Joe Ferrara | July 17, 2015

Explosions of Data Breeds New Risks: Why Educating Your Employees Is More Important Than Ever

Data is exploding, and there’s no sign of a slowdown. Just how big is big data? Consider DOMO’s April 2014 Data Never Sleeps 2.0 infographic, which boiled data generation down to the minute. Here are just a few of the statistics about the amount of data that is generated every 60 seconds:

  • 4,000,000 Google search queries
  • 2,460,000 pieces of content shared on Facebook
  • 72 hours’ worth of video uploaded to YouTube
  • 277,000 tweets by Twitter users • $83,000 of Amazon sales
  • 204,000,000 email messages sent

These numbers are staggering, but what’s even more amazing is how quickly this data expansion has happened. According to a March 2013 study by SINTEF, 90 percent of the world’s data at that time had been created in the preceding two years. This may be hard to comprehend on the surface, but a slightly deeper dig into the statistics helps connect the dots. And it really boils down to users. An infographic by WhoIsHostingThis? traces the evolution of the modern Internet, which started in 1984 by connecting 1,000 hosts at corporate and university labs. It took until 2009—about 25 years—for the user count to hit 1 billion. Just four years later, that number had nearly tripled to 2.7 billion users, which was 47 percent of the world’s then population.

To make matters worse, data is nearly impossible to contain. Mobile devices and cloud sharing technologies put information and systems on the move. This portability and flexibility translate into incredible conveniences for communication and collaboration, but they also exponentially increase the risk of doing business.

Is it any wonder that enterprises and individuals have had difficulty getting their arms around data security?

Make Employees a Part of the Solution

While there are many data security solutions available and in deployment, there is no formula or product—technical or otherwise—that can take the threat level to zero. Relegating data security to a strictly IT responsibility not only unnecessarily increases pressure on these resources, it also ties enterprises to a higher level of risk. But there are measures that can change behaviors and take advantage of a significant stable of resources: employees. And the reality is that educated, cyber-savvy employees can add a lot to an enterprise’s security posture.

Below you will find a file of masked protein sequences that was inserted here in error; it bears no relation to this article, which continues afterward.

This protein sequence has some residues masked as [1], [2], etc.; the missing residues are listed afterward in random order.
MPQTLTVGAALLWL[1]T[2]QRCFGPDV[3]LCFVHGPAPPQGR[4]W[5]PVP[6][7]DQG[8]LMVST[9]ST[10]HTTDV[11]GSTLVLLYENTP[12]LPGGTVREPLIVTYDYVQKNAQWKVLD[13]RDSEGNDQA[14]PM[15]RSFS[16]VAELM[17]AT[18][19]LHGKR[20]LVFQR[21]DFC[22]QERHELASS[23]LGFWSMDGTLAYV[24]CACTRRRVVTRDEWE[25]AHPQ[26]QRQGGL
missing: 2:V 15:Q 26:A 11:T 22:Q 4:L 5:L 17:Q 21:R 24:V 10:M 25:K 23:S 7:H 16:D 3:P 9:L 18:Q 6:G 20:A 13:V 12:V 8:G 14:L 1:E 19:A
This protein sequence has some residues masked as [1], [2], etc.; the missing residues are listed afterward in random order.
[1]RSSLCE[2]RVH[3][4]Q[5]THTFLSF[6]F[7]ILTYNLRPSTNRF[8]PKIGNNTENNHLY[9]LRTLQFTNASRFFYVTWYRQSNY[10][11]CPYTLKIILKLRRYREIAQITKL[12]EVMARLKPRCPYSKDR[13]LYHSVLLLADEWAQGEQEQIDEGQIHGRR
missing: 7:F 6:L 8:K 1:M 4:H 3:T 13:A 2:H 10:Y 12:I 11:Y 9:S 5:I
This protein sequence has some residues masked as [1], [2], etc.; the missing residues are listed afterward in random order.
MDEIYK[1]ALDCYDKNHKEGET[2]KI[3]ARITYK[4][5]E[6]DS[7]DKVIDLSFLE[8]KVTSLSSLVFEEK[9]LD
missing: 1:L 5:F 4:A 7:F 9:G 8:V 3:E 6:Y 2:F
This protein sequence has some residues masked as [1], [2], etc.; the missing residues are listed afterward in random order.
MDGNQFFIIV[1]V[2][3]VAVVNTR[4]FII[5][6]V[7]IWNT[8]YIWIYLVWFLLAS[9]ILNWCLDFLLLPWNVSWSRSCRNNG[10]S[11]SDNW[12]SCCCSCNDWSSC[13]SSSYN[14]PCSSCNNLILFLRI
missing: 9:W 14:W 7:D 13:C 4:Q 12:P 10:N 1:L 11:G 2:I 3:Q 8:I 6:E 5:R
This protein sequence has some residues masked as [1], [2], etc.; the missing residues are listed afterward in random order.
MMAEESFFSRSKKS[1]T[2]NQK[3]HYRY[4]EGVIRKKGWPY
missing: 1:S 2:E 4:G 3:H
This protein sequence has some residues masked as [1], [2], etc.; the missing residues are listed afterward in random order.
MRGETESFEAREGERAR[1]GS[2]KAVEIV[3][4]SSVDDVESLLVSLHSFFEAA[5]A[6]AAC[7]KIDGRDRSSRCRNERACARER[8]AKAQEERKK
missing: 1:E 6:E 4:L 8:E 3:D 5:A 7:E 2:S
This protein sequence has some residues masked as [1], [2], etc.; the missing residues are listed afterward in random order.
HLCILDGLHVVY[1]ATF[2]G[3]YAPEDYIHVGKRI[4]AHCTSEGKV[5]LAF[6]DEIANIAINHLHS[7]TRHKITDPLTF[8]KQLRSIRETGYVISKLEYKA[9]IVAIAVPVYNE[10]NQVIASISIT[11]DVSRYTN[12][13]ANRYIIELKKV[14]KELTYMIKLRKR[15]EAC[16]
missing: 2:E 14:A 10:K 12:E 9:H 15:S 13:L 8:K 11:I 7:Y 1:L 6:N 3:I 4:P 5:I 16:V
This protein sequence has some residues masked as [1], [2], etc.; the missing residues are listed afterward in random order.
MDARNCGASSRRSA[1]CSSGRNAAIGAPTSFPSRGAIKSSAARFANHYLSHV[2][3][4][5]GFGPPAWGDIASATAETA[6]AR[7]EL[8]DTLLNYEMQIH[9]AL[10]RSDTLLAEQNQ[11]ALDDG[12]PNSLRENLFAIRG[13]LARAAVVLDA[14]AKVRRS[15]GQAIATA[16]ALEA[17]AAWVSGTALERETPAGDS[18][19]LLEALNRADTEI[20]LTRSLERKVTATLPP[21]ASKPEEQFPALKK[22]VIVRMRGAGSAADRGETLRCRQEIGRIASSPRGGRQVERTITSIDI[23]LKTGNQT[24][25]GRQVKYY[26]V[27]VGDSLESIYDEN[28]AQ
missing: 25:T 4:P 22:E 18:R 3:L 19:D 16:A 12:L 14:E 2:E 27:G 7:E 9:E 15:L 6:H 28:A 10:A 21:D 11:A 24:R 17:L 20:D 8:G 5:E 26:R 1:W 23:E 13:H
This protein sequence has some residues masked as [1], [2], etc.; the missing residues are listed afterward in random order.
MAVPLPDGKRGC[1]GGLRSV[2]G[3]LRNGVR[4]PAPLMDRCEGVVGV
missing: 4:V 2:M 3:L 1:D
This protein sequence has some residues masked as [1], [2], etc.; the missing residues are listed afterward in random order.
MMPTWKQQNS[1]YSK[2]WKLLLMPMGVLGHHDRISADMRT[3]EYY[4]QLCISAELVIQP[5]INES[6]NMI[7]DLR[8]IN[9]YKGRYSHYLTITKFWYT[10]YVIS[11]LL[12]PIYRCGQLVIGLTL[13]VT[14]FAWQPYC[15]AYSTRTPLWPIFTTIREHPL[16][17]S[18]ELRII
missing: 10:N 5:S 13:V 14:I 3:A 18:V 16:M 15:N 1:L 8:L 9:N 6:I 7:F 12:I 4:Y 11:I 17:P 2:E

Aberdeen Group’s The Last Mile in IT Security: Changing User Behaviors has shown that it’s possible to quantify cyber security risk and estimate the potential risk reduction associated with ongoing employee education. As is indicated in the report:

"The question is whether users are acting as a fortress or whether they are unwittingly opening the gates and letting the enemy through"

Actions that are taken by individual end-users—the networks and devices we use, the files we send and receive, the apps we install and run, the links we click on, the emails we open—are behaviors that result in a high percentage of security infections. Aberdeen’s analysis quantifies the positive impact of investments in user awareness and training: by changing user behaviors, it reduces security-related risks by about 60 percent.

Study after study—like PwC’s Global State of Information Security Survey 2014 and IBM Security Services’ 2014 Cyber Security Intelligence Index—points to the value of security training and urges enterprises to invest in education as a means to reducing security threats. Are you heeding that call or turning a deaf ear to the opportunity to extend cyber security to each desktop, mobile device, and potential penetration point within your organization?

Every email, every click, and every download expands your electronic footprint. Each of these actions is more data for you to manage—and more data for potential attackers to mine. It can’t be disputed that users are on the front lines of the battle for cyber security. The question is whether they are acting as a fortress or whether they are unwittingly opening the gates and letting the enemy through.

New technologies brings new inroads and potential threats to an enterprise and its users. The way to protect yourself is to use all your available resources, both technical and personal. Implementing an effective, interactive awareness and training program that grows with your organization and addresses.

Read the Article on CIO Review